Sure, the new album is good. But she’s not just a purveyor of sad, sad songs. And her earlier “sad” stuff is worth revisiting.
Who would you rather be? / The Beatles or the Rolling Stones / Oh, seriously / You’re gonna make mistakes, you’re young. What’s THAT supposed to mean? In a different era, Metric would be huge. It’s…
… a fantastic song with cleverly ambiguous lyrics.
In Love Actually, as in love itself, the good outweighs the bad.
But this, to me, isn’t about simple politics. This is about our fundamental ability to discern fact from fiction. It’s been under assault for decades — my thesis, published in 2000, warned us that we were in danger of retreating to misinformed echo chambers. (I wish that term had been in vogue at the time. It would’ve saved me some exposition.)
So please don’t interpret this piece, a roundtable with me and several other veteran journalists at Popdose, as simple Trump-bashing or left-wing fretting. We should all be concerned about attitudes toward the media.
The media need watchdogs, sure. But how did we reach the point at which we trust some obviously partisan person doing no original reporting over honest investigations requiring many people to do a lot of digging and checking?
We journalists tend not to stick up for ourselves. It’s hard to imagine another product that always prints criticisms of that product ON that product. (I’m referring to letters to the editor, and my historical research concluded that they weren’t any smarter or nicer in the 1960s.) And with rare exception, we don’t even respond. If someone calls me all sorts of nasty names — and yes, it happened even before the Internet made it easy — I’m supposed to sit back and take it.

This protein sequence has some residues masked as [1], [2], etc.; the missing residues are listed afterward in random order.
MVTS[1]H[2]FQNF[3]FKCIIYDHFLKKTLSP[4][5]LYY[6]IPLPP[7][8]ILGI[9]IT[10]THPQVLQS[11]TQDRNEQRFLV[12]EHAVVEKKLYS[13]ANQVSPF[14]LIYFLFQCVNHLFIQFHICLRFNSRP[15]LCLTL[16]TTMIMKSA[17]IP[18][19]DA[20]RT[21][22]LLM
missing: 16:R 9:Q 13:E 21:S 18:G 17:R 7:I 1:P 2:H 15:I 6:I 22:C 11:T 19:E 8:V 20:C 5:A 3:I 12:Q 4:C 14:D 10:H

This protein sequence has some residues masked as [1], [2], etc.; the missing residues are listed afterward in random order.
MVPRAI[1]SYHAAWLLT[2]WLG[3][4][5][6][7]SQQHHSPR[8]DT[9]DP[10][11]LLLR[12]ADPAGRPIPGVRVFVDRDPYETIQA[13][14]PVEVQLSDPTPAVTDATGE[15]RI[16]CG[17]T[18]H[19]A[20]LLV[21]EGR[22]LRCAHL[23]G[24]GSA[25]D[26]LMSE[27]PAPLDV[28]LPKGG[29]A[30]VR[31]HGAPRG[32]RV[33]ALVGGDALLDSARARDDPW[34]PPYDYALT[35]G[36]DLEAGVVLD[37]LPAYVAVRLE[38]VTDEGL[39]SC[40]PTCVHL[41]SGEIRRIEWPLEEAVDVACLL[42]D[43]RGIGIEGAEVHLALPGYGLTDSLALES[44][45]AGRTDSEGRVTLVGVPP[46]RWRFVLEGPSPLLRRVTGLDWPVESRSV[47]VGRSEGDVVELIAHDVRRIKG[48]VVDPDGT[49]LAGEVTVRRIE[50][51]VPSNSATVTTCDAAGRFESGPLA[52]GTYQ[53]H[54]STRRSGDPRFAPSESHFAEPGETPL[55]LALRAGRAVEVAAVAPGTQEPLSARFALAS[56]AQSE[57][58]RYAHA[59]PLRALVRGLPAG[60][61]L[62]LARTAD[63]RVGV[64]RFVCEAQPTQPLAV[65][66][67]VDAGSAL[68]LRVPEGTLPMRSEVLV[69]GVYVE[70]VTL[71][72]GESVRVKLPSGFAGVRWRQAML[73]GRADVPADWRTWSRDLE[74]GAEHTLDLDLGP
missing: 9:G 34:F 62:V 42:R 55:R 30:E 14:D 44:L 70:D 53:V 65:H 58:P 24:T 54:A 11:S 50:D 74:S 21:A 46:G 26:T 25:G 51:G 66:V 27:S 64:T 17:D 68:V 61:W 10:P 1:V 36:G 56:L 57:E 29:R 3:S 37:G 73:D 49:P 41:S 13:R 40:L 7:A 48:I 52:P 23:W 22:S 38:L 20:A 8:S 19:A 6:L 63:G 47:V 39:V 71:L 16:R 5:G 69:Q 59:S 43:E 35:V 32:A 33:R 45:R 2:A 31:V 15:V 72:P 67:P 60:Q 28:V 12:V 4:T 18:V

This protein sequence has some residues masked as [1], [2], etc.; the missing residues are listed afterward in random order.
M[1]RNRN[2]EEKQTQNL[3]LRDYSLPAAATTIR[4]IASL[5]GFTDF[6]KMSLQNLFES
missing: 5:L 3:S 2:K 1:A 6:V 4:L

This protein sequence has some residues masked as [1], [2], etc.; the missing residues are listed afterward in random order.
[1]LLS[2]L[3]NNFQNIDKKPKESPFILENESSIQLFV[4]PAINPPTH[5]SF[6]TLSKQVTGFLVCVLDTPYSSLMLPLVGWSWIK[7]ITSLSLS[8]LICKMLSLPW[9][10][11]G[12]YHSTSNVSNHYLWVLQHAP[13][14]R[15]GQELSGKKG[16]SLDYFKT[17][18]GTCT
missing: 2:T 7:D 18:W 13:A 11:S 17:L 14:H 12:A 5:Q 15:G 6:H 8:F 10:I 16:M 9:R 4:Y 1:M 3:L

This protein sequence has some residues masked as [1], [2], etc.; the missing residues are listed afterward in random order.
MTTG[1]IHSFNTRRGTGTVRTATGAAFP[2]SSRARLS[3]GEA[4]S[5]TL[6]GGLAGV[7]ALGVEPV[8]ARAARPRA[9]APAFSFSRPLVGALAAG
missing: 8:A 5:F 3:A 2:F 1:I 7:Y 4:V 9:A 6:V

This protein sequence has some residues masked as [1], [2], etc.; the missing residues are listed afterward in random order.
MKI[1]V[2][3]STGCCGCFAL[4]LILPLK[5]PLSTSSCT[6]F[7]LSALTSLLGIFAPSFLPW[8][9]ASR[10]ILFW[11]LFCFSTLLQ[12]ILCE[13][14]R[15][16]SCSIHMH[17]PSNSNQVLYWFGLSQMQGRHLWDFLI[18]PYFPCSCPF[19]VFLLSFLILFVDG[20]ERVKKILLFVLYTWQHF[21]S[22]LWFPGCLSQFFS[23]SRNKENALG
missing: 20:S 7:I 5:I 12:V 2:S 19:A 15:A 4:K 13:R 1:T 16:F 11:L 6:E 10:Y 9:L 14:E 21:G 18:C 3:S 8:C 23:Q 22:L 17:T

I’m not sure we can do that any more. What we do is valuable. We can — and should — defend our work. We can’t just do the politically correct thing and listen patiently as every wingnut on the planet (and yes, this includes many on the “left” as well as the various factions fighting to be the “right” these days) takes shots at us that we can easily refute.
Call it elitist if you want. All I can tell you is that I’ve worked with hundreds of people who put their work ahead of their politics, and they make an honest effort to get at the truth. And they’ll listen to constructive feedback. If you tune them out and listen to some deranged cartoonist instead, you’re choosing unwisely.
Start with a Bull Durham quote, then move into a critique of televangelism written by someone voted “Least Likely to be a Lutheran Pastor” …
It’s funny but also thoughtful. The book, that is. (Well, hopefully the review as well …)
The latest in the “What’s THAT Supposed to Mean?” series draws inspiration from The Sounds and Bill Bruford:
Rock stars often don’t do themselves any favors when they sing about their jobs. Bullet With Butterfly Wings isn’t one of Billy Corgan’s most relatable lyrics. Even Rebecca Black recorded a song about dealing with fame, which seems a bit like an arsonist singing We Didn’t Start the Fire.
But musicians are in the perfect position to give us insight into creativity, that vital force no one really understands. We can feel the frustration in the Rush song Losing It or Suzanne Vega’s paean to writer’s block, Rusted Pipe.
And sometimes, creative people bare their souls or produce something that seems so important, only to see it fall on deaf ears. That’s devastating, even if your income isn’t dependent on whatever you’re creating.
Combined a book review of Bill Bryson’s The Road to Little Dribbling with a look at suburban planning.
March 4, 2016